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Hurricane Sandy Smashes Ocean Wave Records

Hurricane Sandy Brooklyn
A striking image of Verrazano Bridge in Brooklyn as Hurricane Sandy approaches on Oct. 29, 2012. (Image credit: Carlos Ayala)

Monster waves hit two New York harbors Oct. 29 due to Hurricane Sandy, putting the superstorm in the record books yet again.

A 32.5-foot (9.9 meters) wave sloshed past a buoy about 15 nautical miles (28 kilometers) southeast of Breezy Point, N.Y., at 8:50 p.m., beating the record set by a Hurricane Irene wave on Aug. 28, 2011, by 6.5 feet (2 m).

Coming in a close second was a wave 31 feet high (9.4 m) recorded at a buoy located 30 nautical miles (55 km) south of Islip, Long Island. The previous record there was 30 feet (9 m), set during a fierce nor'easter on Dec. 11, 1992, Climate Central first reported.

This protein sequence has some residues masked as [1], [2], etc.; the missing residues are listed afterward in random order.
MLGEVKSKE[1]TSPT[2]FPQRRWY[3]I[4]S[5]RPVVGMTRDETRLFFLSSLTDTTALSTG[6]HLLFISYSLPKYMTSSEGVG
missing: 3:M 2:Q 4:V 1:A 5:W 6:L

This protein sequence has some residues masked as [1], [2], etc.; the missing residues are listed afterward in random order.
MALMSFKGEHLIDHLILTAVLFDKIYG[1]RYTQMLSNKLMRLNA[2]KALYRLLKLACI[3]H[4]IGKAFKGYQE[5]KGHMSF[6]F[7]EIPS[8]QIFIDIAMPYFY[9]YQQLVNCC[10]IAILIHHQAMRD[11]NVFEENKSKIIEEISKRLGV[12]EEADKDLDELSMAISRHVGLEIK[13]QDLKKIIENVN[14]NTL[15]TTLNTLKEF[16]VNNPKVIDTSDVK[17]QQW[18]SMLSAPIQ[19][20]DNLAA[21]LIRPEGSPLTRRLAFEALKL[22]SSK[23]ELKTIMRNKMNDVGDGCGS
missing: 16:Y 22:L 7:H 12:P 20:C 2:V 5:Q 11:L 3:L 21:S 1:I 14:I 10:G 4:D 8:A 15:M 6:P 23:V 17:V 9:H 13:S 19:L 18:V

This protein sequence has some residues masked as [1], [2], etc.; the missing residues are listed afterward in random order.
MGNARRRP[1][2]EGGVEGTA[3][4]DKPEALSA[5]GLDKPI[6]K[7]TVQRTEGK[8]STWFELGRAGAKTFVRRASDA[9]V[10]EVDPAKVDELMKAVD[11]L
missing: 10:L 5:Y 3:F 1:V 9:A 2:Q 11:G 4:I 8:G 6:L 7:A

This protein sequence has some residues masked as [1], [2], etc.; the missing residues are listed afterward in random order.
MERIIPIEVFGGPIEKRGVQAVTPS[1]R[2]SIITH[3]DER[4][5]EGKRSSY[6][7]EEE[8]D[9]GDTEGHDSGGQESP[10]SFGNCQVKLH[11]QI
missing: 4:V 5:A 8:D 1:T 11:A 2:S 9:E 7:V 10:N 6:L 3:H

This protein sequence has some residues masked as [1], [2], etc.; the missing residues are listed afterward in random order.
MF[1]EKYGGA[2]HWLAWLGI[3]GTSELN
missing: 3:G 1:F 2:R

The wave heights are the largest in the region since record-keeping began in 1975, the National Weather Service said in a statement. However, records at the buoy near Breezy Point extend only to 2008, the NWS said.

Hurricane Sandy had already broken several other records. The storm surge pushed water to a record 13.88 feet (4.23 m) at Battery Park on the tip of Manhattan, beating the record of 10.02 feet (3.05 m) set by Hurricane Donna in 1960 in the same place.

The superstorm smashed pressure records as well, with the barometer hitting a record low 948 millibars in Atlantic City, N.J., and setting other record low pressures in New Jersey, Pennsylvania and Maryland. (A typical low-pressure system usually hits around 1,000 mb.)

Hurricane Sandy was also extremely large, even for a hurricane. At its peak, the storm's hurricane-force winds extended 175 miles (280 km) from its center, and tropical storm-force winds were felt 520 miles (835 km) away.

It is also the second-most energetic hurricane in modern records, second only to Hurricane Isabel, by one measure.

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Live Science Staff
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